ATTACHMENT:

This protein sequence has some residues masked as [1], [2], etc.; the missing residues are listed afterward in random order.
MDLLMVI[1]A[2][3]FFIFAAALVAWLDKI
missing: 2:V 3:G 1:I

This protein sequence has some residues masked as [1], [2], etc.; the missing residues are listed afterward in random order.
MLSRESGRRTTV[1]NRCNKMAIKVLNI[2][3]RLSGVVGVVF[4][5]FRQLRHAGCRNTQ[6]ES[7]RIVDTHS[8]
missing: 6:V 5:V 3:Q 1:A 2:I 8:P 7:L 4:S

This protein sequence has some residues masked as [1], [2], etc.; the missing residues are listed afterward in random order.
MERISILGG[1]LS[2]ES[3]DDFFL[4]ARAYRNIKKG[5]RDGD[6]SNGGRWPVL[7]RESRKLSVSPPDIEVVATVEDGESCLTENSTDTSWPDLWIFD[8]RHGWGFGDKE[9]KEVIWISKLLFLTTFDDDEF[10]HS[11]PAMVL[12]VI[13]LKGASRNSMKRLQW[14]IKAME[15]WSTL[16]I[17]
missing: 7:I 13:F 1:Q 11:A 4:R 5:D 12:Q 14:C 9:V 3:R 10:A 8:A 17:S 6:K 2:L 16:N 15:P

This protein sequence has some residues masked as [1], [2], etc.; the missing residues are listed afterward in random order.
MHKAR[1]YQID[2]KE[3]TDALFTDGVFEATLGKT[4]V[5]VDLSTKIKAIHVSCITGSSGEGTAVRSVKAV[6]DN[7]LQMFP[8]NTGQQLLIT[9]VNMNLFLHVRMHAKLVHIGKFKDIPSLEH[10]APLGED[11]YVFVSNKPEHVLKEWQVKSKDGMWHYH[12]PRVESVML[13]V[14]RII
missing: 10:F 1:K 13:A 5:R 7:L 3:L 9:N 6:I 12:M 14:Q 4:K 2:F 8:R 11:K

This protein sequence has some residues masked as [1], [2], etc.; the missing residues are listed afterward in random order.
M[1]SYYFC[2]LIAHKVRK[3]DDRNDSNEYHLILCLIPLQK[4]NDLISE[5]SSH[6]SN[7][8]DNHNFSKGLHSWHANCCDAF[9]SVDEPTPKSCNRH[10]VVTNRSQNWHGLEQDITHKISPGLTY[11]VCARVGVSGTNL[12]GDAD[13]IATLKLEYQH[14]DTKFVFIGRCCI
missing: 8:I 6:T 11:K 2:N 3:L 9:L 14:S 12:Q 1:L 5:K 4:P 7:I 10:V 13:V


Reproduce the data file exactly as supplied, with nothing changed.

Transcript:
This protein sequence has some residues masked as [1], [2], etc.; the missing residues are listed afterward in random order.
MDLLMVI[1]A[2][3]FFIFAAALVAWLDKI
missing: 2:V 3:G 1:I

This protein sequence has some residues masked as [1], [2], etc.; the missing residues are listed afterward in random order.
MLSRESGRRTTV[1]NRCNKMAIKVLNI[2][3]RLSGVVGVVF[4][5]FRQLRHAGCRNTQ[6]ES[7]RIVDTHS[8]
missing: 6:V 5:V 3:Q 1:A 2:I 8:P 7:L 4:S

This protein sequence has some residues masked as [1], [2], etc.; the missing residues are listed afterward in random order.
MERISILGG[1]LS[2]ES[3]DDFFL[4]ARAYRNIKKG[5]RDGD[6]SNGGRWPVL[7]RESRKLSVSPPDIEVVATVEDGESCLTENSTDTSWPDLWIFD[8]RHGWGFGDKE[9]KEVIWISKLLFLTTFDDDEF[10]HS[11]PAMVL[12]VI[13]LKGASRNSMKRLQW[14]IKAME[15]WSTL[16]I[17]
missing: 7:I 13:F 1:Q 11:A 4:R 5:D 12:Q 14:C 9:V 3:R 10:A 8:A 17:S 6:K 2:L 16:N 15:P

This protein sequence has some residues masked as [1], [2], etc.; the missing residues are listed afterward in random order.
MHKAR[1]YQID[2]KE[3]TDALFTDGVFEATLGKT[4]V[5]VDLSTKIKAIHVSCITGSSGEGTAVRSVKAV[6]DN[7]LQMFP[8]NTGQQLLIT[9]VNMNLFLHVRMHAKLVHIGKFKDIPSLEH[10]APLGED[11]YVFVSNKPEHVLKEWQVKSKDGMWHYH[12]PRVESVML[13]V[14]RII
missing: 10:F 1:K 13:A 5:R 7:L 3:L 9:N 6:I 12:M 14:Q 4:K 2:F 8:R 11:K

This protein sequence has some residues masked as [1], [2], etc.; the missing residues are listed afterward in random order.
M[1]SYYFC[2]LIAHKVRK[3]DDRNDSNEYHLILCLIPLQK[4]NDLISE[5]SSH[6]SN[7][8]DNHNFSKGLHSWHANCCDAF[9]SVDEPTPKSCNRH[10]VVTNRSQNWHGLEQDITHKISPGLTY[11]VCARVGVSGTNL[12]GDAD[13]IATLKLEYQH[14]DTKFVFIGRCCI
missing: 8:I 6:T 11:K 2:N 3:L 9:L 14:S 12:Q 1:L 5:K 4:P 7:I 10:V 13:V